This piece is the first freeform piece I’ve done in a while, actually, and that’s because I ran out of discussion topics I could easily think of. Well, that and I’d like to take a bit of time off writing these Monday musing posts to focus on bigger and larger essays. Because nonfiction like this is hard for me, it can cause a lot of stress for me and I’ve got… rather a bit on my plate right now. I’m in the middle of reworking DemiPrincess2 (and have given up hope that I’ll have both book 2 and 3 finished by the end of the year, but I may surprise myself yet!); I’m in the middle of a scholarly article on how books with ace protagonists explore the concept of love; I’ve got a whole verse novel project I’d like to finish a draft of over the summer; I’ve got Hugo Voting reading and commenting to go through…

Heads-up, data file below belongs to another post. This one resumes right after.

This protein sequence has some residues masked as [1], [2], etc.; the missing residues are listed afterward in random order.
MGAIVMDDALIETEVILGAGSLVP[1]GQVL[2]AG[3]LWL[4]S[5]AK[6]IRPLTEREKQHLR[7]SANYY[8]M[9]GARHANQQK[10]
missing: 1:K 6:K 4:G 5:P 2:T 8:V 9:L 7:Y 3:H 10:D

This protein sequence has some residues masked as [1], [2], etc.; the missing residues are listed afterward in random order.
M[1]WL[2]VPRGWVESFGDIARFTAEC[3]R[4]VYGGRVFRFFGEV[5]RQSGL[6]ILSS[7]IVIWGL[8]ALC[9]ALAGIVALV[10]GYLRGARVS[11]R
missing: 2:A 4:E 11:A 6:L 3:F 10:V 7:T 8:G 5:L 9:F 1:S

What I’m getting at is that I’m feeling incredibly overwhelmed by all the things I put on my plate and I’d like to give myself permission to dial back the Monday posts a bit. I don’t know if I will. I’m stubborn and I don’t want to bail on the project, but I also have… no idea what to write about at present and I have a bunch of big projects that suffer because I’m anxiously staring at the Monday slot.

Part of the point of writing these posts was to take a step back from the research and intensity of the longer ace and aro rep essays I’ve got and I’ve lost sight of that partway through and while I set 2,500 as an upper limit, I turned it into a requirement for myself.

So. I don’t have anything much to say this week. No clever titles, no spectacularly workmanlike titles, no deep insight. Just some musings on why I’m struggling with these Monday posts and whether and how I could adapt them.

I am taking next week off, though, no matter what. After next week, who knows. If you’ve got any topics you’d like me to write about, let me know in the comments on Patreon (or on Twitter or the like)! I would absolutely love to know what you’d like my thoughts on, if anything!

But I think I’ll aim for far shorter and even more informal musings for a bit.